Fig. 6.

DTA/TG of mixtures MDD1and MDD3.


Fig. 7 represents the XRD diagrams of MDD1 and MDD3 mixtures fired at different temperatures.

Fig. 7.

Diffractograms of MDD1 and MDD3 mixtures at different stages of the thermal treatment (M: mullite; γ: gamma alumina).


At 1000°C, the beginning of the crystallization of the primary mullite formed from the kaolin. At the same temperature, we observed a peak relating to the formation of γ-alumina at 2θ=65°. The XRD curves of samples fired at 1100°C and at 1200°C show the same formed crystalline phases, namely the alumina γ and the primary mullite. We noticed the non-appearance of the cristobalite peak, formed at this temperature in the case of the kaolin DD3 alone. We explained this, by the formation of the secondary mullite due to the reaction of the γ-alumina from the slag with the excess of silica from the kaolin before the crystallization of the latter into cristobalite.

The firing of MDD1 and MDD3 mixtures at 1300°C and 1400°C leads to the acceleration of the formation of the secondary mullite. At 1500°C, practically almost complete mullite formation of mixtures. The present impurities in the precursors (slag and kaolin) with one part of the silica form a glassy phase. The difference between the DRX spectra of the mixtures MDD1 and MDD3 resides in the quantity of mullite formed.

According to the calculation of the intensities of rays characterizing the mullite (Fig. 8), the crystallization rate of the mullite phase increases with the increase in the temperature of the heat treatment.

Fig. 8.

Variation of the crystallinity rate of MDD1 and MDD3 mixtures as a function of temperature treatment.


This rate reaches practically 94% for the mixture MDD1 and 89% for the mixture MDD3 for samples firing during 2h at 1500°C. We explained this difference between both mixtures by the high rate of SiO2 in DD1 kaolin.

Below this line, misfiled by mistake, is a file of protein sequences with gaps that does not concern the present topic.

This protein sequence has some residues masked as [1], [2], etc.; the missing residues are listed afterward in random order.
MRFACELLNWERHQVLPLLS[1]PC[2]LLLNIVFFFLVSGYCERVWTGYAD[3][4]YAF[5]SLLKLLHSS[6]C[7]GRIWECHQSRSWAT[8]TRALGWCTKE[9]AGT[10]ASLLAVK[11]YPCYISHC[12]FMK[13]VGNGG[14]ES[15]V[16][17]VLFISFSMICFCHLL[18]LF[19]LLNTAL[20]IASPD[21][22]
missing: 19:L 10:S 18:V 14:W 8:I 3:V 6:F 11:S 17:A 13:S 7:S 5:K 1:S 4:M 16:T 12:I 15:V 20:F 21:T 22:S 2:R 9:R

The quantity of the formed mullite is important in MDD1 mixture, of the fact that the high content of silica in its raw material (DD1). This necessity to an addition of aluminium slag is more important.

We measured absolute densities of mixtures (slag+kaolin), cured between 1200°C and 1600°C, by helium pycnometry. We gathered the results in Fig. 9. More the firing temperature increase, the absolute densities of mixtures also increase. At 1600°C, they almost reach the theoretical value of the mullite density (3.17g/cm3).

Fig. 9.

Evolution of the absolute density of MDD1 and MDD3 mixtures a function of the temperature.


Fig. 10 shows FTIR of MDD1 and MDD3 mixtures cured at different temperatures. In its natural state; in the range 4000–3000cm−1 the spectra are characterized by two bands located at 3701cm−1 and 3630cm−1, and a wide band centred at 3449cm−1 for MDD1, and for MDD3 bands are respectively located at 3698cm−1, 3618cm−1 and 3453cm−1, these bands are due to stretching vibration hydroxyls.